The glutaryl 7-aminocephalosporanic acid (GL-7-ACA) acylase from Pseudomonas sp. strain GK16 is an (αβ)2 heterotetramer of two non- identical subunits that are cleaved autoproteolytically from an enzymatically inactive precursor polypeptide. The newly formed N-terminal serine of the β subunit plays an essential role as a nucleophile in enzyme activity. Chemical modification studies on the recombinant enzyme purified from Escherichia coli revealed the involvement of a single arginine and tryptophan residue, per αβ heterodimer of the enzyme, in the catalytic activity of the enzyme. Glutaric acid, 7-aminocephalosporanic acid (7-ACA) (competitive inhibitors) and GL-7-ACA (substrate) could not protect the enzyme against phenylglyoxal- mediated inactivation, whereas except for glutaric acid protection was observed in case of N-bromosuccinimide-mediated inactivation of the enzyme. Kinetic parameters of partially inactivated enzyme samples suggested that while arginine is involved in catalysis, tryptophan is involved in substrate binding. (C) 2000 Elsevier Science B.V.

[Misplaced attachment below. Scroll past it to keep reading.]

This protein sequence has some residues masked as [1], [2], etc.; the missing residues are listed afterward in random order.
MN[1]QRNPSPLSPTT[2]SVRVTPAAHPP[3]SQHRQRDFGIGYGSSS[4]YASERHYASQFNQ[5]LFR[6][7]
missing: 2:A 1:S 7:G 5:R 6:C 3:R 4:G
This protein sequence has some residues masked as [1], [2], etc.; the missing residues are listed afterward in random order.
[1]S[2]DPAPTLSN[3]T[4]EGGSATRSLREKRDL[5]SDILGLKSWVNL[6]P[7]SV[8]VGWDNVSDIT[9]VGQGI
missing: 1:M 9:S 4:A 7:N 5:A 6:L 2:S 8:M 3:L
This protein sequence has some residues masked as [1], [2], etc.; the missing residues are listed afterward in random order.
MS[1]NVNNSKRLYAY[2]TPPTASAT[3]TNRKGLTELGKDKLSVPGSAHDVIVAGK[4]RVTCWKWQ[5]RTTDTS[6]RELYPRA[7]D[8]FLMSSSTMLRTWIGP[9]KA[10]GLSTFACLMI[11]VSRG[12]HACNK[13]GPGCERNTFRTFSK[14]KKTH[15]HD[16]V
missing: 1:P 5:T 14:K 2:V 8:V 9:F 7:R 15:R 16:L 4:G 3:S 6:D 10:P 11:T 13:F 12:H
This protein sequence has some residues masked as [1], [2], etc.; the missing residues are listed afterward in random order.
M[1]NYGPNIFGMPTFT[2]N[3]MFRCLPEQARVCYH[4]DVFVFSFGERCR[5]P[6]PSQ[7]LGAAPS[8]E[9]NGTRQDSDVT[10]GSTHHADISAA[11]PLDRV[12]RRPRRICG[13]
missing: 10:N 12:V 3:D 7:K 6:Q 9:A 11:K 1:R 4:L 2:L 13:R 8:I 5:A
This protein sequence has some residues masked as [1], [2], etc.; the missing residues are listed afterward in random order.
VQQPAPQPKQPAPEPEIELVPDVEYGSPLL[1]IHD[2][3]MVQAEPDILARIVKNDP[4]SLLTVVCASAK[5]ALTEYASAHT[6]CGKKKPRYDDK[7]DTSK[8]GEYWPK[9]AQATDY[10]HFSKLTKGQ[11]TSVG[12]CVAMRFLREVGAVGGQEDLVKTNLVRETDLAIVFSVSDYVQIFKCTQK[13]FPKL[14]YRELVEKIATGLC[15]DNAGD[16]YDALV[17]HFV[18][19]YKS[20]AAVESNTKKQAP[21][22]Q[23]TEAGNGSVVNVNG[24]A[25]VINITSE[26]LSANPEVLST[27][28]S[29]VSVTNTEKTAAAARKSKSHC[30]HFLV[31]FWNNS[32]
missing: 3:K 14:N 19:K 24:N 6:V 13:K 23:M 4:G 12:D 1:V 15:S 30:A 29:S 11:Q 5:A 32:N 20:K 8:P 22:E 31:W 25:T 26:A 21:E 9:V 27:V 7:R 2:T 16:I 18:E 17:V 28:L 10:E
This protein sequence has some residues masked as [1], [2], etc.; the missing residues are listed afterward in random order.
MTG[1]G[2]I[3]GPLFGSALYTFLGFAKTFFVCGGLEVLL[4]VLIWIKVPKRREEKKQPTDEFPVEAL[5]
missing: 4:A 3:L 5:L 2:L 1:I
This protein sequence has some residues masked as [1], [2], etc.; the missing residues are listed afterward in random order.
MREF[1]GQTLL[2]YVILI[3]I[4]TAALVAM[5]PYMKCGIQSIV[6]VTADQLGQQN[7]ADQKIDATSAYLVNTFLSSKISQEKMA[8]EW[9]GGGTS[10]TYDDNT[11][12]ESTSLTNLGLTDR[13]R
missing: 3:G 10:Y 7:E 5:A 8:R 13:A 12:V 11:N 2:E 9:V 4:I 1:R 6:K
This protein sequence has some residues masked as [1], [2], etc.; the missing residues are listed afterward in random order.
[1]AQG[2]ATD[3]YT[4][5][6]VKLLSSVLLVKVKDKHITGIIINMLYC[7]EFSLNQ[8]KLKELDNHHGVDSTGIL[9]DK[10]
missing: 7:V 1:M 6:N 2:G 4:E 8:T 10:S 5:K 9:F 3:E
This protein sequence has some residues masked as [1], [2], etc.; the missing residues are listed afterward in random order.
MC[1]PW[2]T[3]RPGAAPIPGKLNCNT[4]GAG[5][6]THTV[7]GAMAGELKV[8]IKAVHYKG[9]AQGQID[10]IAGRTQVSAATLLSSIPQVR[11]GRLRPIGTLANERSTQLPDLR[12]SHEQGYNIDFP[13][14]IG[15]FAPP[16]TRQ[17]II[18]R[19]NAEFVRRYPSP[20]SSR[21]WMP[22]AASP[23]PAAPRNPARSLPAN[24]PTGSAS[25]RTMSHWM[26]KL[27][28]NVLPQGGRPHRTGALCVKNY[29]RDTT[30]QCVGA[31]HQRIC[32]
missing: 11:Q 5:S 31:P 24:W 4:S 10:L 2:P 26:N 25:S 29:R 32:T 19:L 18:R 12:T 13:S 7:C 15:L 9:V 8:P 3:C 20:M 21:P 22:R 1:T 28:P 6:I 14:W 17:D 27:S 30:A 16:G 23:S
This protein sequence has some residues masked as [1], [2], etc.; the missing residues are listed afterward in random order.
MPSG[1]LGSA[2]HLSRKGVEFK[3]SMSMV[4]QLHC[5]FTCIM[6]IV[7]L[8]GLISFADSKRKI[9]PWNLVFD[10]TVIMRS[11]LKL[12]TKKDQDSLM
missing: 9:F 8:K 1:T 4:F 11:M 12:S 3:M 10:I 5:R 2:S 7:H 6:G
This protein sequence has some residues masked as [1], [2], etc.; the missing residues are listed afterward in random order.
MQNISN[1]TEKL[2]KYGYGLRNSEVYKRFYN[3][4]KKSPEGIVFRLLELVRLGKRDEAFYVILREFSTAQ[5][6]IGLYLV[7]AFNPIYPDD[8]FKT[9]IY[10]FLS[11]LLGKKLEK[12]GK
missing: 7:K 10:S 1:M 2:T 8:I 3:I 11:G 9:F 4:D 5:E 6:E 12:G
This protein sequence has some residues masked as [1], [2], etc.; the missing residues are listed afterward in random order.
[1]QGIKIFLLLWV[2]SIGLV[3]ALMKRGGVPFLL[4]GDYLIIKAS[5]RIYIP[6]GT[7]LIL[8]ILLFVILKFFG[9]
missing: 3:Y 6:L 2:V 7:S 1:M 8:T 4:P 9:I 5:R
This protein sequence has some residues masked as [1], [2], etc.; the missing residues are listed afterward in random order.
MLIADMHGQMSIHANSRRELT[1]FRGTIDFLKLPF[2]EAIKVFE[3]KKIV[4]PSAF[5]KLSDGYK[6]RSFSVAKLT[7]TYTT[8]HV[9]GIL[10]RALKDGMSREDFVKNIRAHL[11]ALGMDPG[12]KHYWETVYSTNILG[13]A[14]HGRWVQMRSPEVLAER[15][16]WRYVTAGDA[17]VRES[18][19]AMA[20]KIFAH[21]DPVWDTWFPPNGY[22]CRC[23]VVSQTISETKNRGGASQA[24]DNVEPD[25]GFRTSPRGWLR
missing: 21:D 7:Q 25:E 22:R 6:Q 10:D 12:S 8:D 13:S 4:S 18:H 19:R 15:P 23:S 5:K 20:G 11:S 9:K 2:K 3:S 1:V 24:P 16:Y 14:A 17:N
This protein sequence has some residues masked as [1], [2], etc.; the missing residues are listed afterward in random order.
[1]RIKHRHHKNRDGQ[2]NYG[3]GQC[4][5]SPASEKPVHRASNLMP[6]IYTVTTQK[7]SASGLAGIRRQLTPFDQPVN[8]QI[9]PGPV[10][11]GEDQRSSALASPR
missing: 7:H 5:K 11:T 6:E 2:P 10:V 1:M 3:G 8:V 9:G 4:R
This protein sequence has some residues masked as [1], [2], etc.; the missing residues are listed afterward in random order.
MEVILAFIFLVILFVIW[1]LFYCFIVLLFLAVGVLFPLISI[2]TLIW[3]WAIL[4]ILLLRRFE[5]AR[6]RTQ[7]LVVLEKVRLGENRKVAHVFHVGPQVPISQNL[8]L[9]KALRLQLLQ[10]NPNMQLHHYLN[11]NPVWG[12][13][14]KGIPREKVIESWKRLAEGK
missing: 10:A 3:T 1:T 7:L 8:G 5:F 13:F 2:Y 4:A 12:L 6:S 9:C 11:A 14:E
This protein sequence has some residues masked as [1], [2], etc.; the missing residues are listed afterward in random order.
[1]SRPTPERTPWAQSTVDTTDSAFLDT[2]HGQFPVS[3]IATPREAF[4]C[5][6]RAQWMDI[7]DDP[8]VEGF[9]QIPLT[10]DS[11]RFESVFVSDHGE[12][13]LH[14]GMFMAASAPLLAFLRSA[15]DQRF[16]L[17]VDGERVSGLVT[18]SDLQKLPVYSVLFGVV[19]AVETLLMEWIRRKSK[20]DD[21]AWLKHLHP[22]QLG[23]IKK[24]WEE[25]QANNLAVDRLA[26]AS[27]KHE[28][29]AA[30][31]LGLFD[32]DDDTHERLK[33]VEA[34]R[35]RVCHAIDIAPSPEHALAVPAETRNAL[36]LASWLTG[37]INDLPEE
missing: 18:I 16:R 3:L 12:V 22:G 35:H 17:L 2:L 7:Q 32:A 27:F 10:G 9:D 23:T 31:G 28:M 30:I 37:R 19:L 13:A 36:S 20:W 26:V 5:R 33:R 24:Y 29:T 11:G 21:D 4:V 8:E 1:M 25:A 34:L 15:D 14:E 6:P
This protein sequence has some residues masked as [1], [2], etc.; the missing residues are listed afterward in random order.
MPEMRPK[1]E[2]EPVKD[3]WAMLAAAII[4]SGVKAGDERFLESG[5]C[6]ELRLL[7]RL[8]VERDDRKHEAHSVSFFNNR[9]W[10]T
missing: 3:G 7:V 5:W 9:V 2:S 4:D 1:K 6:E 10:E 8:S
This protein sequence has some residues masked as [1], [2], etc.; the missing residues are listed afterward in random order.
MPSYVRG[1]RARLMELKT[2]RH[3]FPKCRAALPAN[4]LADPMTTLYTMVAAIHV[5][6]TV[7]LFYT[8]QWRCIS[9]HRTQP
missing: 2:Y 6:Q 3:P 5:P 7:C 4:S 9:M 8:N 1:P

- Active site arginine residue
- Active site tryptophan residue
- Glutaryl 7-aminocephalosporanic acid acylase
ASJC Scopus subject areas
- Molecular Biology